The impacts of past cultivation on the reptiles in a south african grassland
Published source details
Masterson G.P.R., Maritz B., Mackay D. & Alexander G.J. (2009) The impacts of past cultivation on the reptiles in a south african grassland. African Journal of Herpetology, 58, 71-84.
Published source details Masterson G.P.R., Maritz B., Mackay D. & Alexander G.J. (2009) The impacts of past cultivation on the reptiles in a south african grassland. African Journal of Herpetology, 58, 71-84.
This study is summarised as evidence for the following.
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Create or restore grasslands
A replicated, site comparison study in 2005–2006 in an area of high altitude grassland in Gauteng, South Africa (Masterson et al. 2009) found that in an area of restored grassland that was previously cultivated, reptile species richness was lower in three of four comparisons than in areas of natural grassland, but total number of reptiles caught was similar. Reptile species richness was lower in previously cultivated grassland (7 species) than in natural grassland with no rocks (13 species) or many rocks (12 species) in three of four comparisons (other comparison found no significant difference; see paper for details). Total reptile captures was similar in all three grassland habitats (previously cultivated: 31 captures; natural no rocks: 66 captures; natural with rocks: 53 captures). In 2005, a nature reserve was expanded to include three areas of previously cultivated land (18,600 ha in total). One area was last ploughed in 2000–2002; the second was last cultivated in 2002–2003; the third area was ploughed in 2005 to allow for reseeding with indigenous species (details of reseeding not provided). These areas were compared to two areas of natural grassland, one of which had an abundance of scattered rocks. In December 2005–April 2006, a total of nine groups of traps (36 m drift fence, 5 pitfall and 8 funnel traps) were set up in the three habitat types (3 groups/habitat type). Traps were checked daily and all reptiles were identified to species level and rereleased where they were caught.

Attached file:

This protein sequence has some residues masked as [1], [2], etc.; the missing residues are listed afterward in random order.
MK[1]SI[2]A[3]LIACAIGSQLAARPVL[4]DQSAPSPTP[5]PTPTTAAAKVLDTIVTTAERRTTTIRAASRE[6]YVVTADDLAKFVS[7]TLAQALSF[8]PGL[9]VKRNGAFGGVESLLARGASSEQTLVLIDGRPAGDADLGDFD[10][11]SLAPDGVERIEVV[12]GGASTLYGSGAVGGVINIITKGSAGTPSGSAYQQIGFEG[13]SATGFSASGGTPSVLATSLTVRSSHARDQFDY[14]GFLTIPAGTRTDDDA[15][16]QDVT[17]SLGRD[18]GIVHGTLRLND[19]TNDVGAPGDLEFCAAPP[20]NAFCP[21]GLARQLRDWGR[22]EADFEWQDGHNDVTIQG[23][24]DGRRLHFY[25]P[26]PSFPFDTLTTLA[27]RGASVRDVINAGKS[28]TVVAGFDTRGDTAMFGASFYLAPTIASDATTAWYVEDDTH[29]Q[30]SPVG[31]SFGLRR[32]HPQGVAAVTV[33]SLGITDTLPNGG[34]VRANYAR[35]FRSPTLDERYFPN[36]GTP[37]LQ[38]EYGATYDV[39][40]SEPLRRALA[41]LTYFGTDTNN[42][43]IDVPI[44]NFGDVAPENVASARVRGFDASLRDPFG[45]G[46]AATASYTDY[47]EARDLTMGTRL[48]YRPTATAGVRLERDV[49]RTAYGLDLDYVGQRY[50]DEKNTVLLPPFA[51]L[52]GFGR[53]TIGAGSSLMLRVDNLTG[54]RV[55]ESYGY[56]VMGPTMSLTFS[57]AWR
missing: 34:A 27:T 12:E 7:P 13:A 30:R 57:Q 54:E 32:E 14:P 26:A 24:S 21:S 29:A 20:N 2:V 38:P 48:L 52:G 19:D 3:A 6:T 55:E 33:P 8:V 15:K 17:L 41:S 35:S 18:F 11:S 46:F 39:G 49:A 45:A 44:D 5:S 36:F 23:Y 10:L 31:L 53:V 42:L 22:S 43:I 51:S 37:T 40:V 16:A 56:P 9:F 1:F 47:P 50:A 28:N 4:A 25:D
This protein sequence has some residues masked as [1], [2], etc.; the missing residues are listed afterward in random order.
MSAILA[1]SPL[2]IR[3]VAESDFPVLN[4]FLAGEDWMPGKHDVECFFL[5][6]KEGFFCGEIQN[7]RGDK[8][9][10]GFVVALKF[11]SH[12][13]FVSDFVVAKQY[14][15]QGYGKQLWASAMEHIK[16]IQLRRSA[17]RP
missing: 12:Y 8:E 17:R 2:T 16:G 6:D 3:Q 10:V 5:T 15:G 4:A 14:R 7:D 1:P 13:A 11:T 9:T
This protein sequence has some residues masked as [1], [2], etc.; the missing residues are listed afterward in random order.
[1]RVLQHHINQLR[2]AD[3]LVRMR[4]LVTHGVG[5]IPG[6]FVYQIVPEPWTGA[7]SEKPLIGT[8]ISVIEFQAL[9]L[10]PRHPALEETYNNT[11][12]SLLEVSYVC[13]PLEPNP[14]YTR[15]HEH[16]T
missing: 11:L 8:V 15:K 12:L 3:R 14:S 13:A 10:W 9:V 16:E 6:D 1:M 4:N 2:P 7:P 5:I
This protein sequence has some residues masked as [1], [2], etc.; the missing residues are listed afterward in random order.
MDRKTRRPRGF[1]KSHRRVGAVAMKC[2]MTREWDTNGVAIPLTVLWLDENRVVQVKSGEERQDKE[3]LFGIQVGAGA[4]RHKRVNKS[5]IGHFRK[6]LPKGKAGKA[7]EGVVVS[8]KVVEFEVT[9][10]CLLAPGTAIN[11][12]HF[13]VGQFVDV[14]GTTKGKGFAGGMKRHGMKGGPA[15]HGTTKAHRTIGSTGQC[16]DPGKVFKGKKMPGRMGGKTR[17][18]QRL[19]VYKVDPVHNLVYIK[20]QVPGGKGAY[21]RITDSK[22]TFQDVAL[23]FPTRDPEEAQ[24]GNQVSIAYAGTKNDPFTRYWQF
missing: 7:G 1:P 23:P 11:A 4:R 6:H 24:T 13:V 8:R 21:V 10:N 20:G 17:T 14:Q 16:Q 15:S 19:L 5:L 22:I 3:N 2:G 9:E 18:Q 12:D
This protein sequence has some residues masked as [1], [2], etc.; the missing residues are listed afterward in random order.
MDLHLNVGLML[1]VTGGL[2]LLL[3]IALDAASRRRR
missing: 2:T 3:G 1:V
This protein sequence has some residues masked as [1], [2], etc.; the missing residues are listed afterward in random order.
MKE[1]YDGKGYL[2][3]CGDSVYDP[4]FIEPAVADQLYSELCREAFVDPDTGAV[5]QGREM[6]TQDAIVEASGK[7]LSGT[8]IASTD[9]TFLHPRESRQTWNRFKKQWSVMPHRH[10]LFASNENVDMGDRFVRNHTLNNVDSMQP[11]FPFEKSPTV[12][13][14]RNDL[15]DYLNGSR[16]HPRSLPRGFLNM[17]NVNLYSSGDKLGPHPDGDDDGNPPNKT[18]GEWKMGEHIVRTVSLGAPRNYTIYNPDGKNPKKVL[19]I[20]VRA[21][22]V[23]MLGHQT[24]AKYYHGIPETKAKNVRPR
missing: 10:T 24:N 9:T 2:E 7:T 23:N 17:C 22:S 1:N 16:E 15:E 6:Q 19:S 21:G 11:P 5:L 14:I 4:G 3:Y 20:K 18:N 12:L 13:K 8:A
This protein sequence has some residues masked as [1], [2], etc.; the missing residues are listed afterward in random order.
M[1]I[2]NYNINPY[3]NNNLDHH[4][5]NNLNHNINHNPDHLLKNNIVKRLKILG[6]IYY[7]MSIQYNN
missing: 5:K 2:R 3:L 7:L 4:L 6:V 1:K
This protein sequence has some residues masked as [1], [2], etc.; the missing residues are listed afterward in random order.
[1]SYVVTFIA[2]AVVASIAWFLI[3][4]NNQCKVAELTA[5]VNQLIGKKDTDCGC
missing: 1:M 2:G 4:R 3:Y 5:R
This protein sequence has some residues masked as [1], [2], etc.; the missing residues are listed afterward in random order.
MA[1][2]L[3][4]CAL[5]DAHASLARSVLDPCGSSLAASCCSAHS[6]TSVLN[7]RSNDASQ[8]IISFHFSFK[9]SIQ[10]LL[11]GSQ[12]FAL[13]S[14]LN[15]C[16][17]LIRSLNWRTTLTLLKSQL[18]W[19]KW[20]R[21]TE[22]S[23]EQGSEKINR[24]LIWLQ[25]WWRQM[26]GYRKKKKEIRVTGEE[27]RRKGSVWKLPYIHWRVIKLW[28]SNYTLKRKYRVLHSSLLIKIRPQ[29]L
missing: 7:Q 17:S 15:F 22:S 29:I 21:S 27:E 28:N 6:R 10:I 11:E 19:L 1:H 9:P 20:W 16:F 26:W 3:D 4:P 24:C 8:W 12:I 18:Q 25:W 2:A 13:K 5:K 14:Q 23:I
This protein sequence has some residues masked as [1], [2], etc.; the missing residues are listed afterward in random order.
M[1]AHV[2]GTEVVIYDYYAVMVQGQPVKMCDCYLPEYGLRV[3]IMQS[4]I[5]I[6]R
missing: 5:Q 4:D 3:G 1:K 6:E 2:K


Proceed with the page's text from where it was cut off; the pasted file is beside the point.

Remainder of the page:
(Summarised by: William Morgan)